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pass; and, with a few alterations of language, where particular words or phrases had become obsolete, the Editor trusts, that under the blessing of God, this primitive work may be submitted to the candid perusal both of those who doubt, and of those who believe the gospel, in the full assurance of hope, that, in either case, those who seek the truth, the truth will make them free, and deliver them from the delusions of sin, and the fatal prejudices of error.

The consideration which leads us to value and to improve the following historical remarks, is, that the beautiful structure of the church of Christ, such as it is here described, rests solely and exclusively on the faith of Christ; and that, unless the foundation had been of the soundest kind,-its motives the purest which were ever delivered to man, its terms holy, and just, and good,-its means gracious, and its end salvation, no such pleasing picture as that of the primitive christian would have delighted the eye, or taken possession of the heart. When we argue back to those golden days of the church, we may well be ashamed of our defective imitation.

But as the infallible word of truth encourages us to look forward to a restoration of

the primitive church, under the well-known figure of the spiritual Jerusalem, we may with confidence put forth our hand to the golden reed which is to measure the city; and though we may find no temple built of perishable materials, yet shall we have no reason for regret, for the Lord God Almighty and the Lamb are the temple of it; and the glory of God shall lighten it; and the Lamb is the light thereof: and the nations of them which are saved, shall walk in the light of it, and the kings of the earth bring their glory and honour into it.*

* Rev. c. 21.



No sooner did I arrive at years capable of discerning, but I began to enquire into the grounds of that religion into which I had been baptized; which I soon found to be so noble and excellent,-in all its laws so just and rational,--in all its designs so divine and heavenly,--so perfective of the principles --so conducive to the happiness of human nature,

-a religion so worthy of God --so advantageous to man,-built upon such firm and uncontrovertible evidence,-confirmed by such proper and powerful arguments, that I was presently convinced of the divinity that resided in it, and concluded with myself (and I thought I had reason so to do) that surely the disciples of this religion must be the most excellent persons in the world. But, alas ! a few years' experience of the world shewed

me that this was the conclusion of one who conversed only with books, and the reason. ings of his own mind. I had not been long an observer of the manners of men, but I found them generally so corrupt, and con. trary to the rules of this holy religion, that is a modest and honest heathen was to estimate christianity by the lives of its professors, he would certainly determine it to be one of the worst religions in the world. Offended at this, I resolved to “stand in the ways and see, and enquire for the old way,” the paths in which the ancient christians walked: for I could not think that this had always been the state of christianity; and that if the footsteps of true christian piety and simplicity were any where to be found, it must be in those times when the blood of Christ was warm in the breasts of christians, and faith yet glowed in the hearts of the believers.*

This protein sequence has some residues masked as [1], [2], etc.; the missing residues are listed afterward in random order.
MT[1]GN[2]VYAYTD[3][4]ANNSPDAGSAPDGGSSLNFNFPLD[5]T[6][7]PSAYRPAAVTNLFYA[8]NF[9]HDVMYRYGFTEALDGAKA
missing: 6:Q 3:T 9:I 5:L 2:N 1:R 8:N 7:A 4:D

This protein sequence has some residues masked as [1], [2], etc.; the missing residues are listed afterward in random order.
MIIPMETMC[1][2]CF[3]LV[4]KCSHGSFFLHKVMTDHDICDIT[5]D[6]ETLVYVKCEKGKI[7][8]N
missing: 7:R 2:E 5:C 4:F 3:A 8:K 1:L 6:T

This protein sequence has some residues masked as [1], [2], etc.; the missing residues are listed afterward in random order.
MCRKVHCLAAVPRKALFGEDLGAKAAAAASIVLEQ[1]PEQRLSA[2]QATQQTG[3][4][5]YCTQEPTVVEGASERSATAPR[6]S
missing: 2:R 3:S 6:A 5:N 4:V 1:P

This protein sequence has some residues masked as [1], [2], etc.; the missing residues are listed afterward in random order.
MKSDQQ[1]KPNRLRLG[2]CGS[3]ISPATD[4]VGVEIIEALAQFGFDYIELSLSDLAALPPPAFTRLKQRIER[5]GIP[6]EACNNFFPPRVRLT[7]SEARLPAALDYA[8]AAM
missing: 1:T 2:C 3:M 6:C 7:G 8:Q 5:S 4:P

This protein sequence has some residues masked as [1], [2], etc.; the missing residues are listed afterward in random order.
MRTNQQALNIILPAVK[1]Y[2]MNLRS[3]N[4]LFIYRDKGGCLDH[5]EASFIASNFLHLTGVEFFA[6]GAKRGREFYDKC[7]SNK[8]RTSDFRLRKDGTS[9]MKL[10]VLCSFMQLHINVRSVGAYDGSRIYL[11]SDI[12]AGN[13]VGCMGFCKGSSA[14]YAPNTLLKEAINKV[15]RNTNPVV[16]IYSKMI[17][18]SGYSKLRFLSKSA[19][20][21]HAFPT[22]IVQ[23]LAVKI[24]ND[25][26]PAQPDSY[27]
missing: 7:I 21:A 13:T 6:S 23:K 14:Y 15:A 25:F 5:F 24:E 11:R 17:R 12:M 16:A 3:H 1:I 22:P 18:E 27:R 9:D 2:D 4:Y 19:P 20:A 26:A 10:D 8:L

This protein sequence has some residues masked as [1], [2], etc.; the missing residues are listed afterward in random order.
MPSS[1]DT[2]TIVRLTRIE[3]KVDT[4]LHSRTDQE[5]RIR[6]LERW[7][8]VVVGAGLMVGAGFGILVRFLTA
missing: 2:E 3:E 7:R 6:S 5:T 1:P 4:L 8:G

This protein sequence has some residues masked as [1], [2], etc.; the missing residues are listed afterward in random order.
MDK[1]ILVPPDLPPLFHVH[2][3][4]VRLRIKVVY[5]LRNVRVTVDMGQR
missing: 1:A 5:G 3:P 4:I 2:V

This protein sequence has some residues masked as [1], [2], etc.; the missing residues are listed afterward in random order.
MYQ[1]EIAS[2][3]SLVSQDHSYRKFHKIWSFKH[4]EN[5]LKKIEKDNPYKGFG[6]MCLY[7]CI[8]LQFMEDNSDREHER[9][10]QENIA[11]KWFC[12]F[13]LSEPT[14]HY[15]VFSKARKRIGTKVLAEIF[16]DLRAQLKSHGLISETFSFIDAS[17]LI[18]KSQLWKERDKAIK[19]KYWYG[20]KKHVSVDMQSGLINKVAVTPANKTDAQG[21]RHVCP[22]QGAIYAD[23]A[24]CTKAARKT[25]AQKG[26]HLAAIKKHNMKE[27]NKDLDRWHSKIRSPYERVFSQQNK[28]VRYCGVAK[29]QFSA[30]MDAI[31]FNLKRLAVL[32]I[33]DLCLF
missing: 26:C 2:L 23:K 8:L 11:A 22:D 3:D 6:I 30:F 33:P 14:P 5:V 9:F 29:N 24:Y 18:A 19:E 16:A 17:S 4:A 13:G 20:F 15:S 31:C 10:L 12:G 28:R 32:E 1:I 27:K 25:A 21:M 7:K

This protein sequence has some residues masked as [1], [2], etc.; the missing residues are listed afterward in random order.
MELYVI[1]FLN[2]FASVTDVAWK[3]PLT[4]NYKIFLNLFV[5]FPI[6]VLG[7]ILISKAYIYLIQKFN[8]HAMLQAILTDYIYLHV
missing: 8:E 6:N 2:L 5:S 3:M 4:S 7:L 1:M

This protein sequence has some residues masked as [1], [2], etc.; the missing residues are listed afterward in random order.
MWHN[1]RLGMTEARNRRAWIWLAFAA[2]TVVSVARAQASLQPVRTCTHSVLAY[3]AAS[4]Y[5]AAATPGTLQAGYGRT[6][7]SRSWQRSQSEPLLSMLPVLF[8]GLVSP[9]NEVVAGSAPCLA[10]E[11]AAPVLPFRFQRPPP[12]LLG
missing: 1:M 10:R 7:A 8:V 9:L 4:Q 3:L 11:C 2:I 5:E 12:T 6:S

In pursuance of this design, I applied myself more diligently to the reading of the first Fathers and monuments of the church, especially for the three or four first centuries ; and have since endeavoured to exhibit a spe. cimen of primitive christianity, in some of the

Jerom ad Demet. H. i.




most considerable branches and instances of religion. Here the reader will find a piety active and zealous, shining through the blackest clouds of malice and cruelty ;-afflicted innocence triumphant, notwithstanding all the powerful or politic attempts of men or devils ; -a patience unconquerable under the greatest persecutions ;-a charity truly catholic and'unlimited;—a simplicity and upright carriage in all transactions ;-a sobriety and temperance remarkable to the admiration of their enemies;—and, in short, he will see the divine and holy precepts of the christian religion drawn into action, and the most excel. lent genius and spirit of the gospel breathing in the hearts and lives of these good old christians.

To this representation of their lives and manners, I have added some account of the ancient rites and ceremonies of the church. I have studiously avoided controversies, it being no part of my design to enquire, what was the judgement of the Fathers in disputable cases; but, what was their practice, and by what rules they governed and conducted their lives. I have followed St. Paul's distri. bution of religion, into piety towards God,

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